Photo Diary 3 – Day 6 and a Birthday Celebration

I moved the chicks to a bigger brooder box today. They were climbing up their stick roost and trying to fly out of their red plastic recycle bin brooder and it was only a matter of days untill they did.

Teatime in the coop w text collage jpeg

All their familiar things are tucked in their new brooder; their “jungle gym” sticks, their clumps of dirt and grass. Their food and water. I added a small dog size plastic Frisbee filled with grit and they took right to it. They are also now eating fermented chicken feed in a jar lid and loving that.

Sisterly love green blue cup USE

Snuggling sisters.

The chicklet’s now have tail feathers showing. These are rapidly developing birds that are jumping up and flying down already!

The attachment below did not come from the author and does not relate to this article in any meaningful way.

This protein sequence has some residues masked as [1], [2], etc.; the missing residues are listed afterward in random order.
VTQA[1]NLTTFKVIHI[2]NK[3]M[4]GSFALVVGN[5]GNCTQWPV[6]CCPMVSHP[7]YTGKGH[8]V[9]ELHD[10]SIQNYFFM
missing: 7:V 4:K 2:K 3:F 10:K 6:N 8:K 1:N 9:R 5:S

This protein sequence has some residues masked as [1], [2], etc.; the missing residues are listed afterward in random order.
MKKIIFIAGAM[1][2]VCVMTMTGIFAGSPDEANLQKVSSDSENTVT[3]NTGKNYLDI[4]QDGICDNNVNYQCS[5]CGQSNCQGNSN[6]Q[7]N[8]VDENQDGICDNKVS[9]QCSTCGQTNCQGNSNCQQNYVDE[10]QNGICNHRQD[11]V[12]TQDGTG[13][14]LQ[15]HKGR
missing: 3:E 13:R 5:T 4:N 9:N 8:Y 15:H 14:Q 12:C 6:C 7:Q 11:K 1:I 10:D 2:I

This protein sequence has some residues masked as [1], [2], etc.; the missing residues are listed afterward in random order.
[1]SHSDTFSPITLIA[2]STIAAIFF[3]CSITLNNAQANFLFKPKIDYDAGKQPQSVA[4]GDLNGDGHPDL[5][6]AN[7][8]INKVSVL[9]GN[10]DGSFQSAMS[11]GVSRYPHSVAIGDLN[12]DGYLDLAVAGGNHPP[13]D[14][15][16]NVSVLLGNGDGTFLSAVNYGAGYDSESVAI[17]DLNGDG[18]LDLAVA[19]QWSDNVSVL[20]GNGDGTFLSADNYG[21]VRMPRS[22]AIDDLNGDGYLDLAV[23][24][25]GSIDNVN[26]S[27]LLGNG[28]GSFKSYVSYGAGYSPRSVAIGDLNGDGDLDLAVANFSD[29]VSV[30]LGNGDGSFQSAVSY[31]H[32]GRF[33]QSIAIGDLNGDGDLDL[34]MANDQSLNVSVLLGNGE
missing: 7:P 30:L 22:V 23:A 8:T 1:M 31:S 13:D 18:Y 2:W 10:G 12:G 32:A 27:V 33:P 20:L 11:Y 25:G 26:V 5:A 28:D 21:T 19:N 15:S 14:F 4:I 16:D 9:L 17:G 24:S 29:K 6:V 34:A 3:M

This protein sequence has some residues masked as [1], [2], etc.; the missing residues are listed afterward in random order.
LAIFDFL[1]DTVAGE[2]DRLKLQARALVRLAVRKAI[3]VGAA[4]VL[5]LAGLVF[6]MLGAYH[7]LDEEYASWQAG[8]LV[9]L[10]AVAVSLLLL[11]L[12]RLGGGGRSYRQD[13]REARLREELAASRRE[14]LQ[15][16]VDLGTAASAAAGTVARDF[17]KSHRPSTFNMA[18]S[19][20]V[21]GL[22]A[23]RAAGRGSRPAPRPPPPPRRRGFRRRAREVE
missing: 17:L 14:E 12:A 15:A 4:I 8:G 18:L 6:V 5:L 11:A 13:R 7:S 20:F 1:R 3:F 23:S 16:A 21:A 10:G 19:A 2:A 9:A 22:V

We had a third photo shoot today, though a bit of a rushed one I admit. We are celebrating three birthdays today, my son Darron, my granddaughter Brenna and my husband Gene so I’ve been up since 6 a.m. getting our food ready.

Knomes perched cut elightly blury

Is it time for the tea party yet?

I needed to marinate the chicken, prep the green beans, toss the salad, make the potato casserole and the corn bread. The table is set and all that is left to do is make the fresh fruit salsa that will top the chicken.

Gene will grill the chicken while I bake the rest of the items. The weather report has promised a nice warm day and it is already sunny, so this should be a read letter day for sure.

I mean really you want me to do what

Dutch treat!

I’m very excited that my granddaughter will be able to hold the chicks, collect eggs, help grandpa with a few farm chores and generally enjoy the country.

Brennas hands with eggs 2015

Brenna loves to collect eggs.

Brenna full length with her first egg

My darling girl is happy with her first egg. It was still warm when she found it.

Today fast paced photo shoot included more teacups photographs for a special creative project I have had. More about that in a future post.